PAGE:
Author(s): Namryoung Lee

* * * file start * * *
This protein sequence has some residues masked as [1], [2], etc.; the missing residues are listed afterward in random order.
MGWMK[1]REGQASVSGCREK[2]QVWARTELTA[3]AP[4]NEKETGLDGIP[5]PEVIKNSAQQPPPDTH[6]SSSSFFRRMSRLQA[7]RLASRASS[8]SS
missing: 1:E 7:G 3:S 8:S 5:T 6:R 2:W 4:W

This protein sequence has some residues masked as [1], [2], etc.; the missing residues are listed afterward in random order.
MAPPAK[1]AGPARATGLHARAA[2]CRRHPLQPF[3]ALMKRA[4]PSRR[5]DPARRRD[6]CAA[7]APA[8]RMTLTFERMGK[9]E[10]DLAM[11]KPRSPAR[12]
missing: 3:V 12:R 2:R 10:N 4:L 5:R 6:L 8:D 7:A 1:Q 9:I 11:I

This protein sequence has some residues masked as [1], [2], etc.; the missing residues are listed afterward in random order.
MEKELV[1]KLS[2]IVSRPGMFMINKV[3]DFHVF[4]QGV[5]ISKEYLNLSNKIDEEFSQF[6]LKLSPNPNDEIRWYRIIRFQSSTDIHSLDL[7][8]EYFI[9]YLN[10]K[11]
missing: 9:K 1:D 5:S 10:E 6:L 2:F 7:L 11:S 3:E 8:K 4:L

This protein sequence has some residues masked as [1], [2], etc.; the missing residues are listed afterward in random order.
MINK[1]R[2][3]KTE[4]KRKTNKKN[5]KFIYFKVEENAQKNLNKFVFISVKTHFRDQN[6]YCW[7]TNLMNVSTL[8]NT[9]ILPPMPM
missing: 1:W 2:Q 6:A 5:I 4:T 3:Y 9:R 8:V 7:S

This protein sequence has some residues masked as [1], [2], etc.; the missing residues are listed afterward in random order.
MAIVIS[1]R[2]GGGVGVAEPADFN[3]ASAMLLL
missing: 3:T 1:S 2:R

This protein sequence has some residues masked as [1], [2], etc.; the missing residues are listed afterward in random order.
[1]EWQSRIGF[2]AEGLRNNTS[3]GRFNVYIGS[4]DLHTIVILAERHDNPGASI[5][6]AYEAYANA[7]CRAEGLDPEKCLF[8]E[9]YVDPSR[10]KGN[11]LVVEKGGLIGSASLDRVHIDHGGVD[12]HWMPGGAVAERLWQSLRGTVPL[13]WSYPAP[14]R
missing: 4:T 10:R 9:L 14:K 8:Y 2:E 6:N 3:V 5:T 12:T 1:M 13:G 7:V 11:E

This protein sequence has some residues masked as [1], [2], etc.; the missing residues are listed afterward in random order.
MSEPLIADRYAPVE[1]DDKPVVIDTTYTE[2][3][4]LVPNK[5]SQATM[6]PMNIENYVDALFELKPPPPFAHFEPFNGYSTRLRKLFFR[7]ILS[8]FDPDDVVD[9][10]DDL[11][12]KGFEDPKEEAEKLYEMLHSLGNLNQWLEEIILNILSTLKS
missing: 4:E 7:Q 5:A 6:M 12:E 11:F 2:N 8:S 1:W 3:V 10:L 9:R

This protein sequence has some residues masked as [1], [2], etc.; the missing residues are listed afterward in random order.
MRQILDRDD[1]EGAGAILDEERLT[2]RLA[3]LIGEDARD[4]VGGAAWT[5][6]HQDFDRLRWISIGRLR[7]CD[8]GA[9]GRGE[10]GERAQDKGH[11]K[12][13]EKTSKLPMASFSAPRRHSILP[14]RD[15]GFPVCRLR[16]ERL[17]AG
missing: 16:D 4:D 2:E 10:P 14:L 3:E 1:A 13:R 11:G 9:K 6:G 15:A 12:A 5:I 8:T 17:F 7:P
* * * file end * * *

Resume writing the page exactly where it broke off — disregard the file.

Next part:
Going public, which can facilitate financing, is a priority challenge for private technology companies that need to invest large sums of money into R&D activities. With that in mind, this study analyzes the relationship between pre-IPO selling, general & administrative (SG&A) expenses and the age at IPO for biotech companies. The results indicate that pre-IPO total SG&A spending has a positive correlation with age at IPO. This implies that SG&A spending is an inefficient expenditure management strategy, as has been argued in previous studies, and could delay an IPO. Subsequently, this study subdivides SG&A expenses into four categories – R&D expenses, advertising expenses, sales promotion expenses, and other expenses – to see how each category affects age at IPO. Only R&D expenses are negatively correlated with age at IPO, suggesting that the R&D investments of technology companies have a positive impact on future corporate growth. In addition, the correlation between SG&A stickiness signaling and age at IPO is also examined. SG&A stickiness signaling during periods in which sales decrease is negatively associated with age at IPO. It can therefore be concluded that SG&A stickiness during periods of declining sales can be connected to positive prospects for the future, thereby potentially accelerating IPOs. This is consistent with previous studies. Collectively, the results serve as a reminder to private biotech companies preparing for IPOs of the importance of SG&A expenditure management.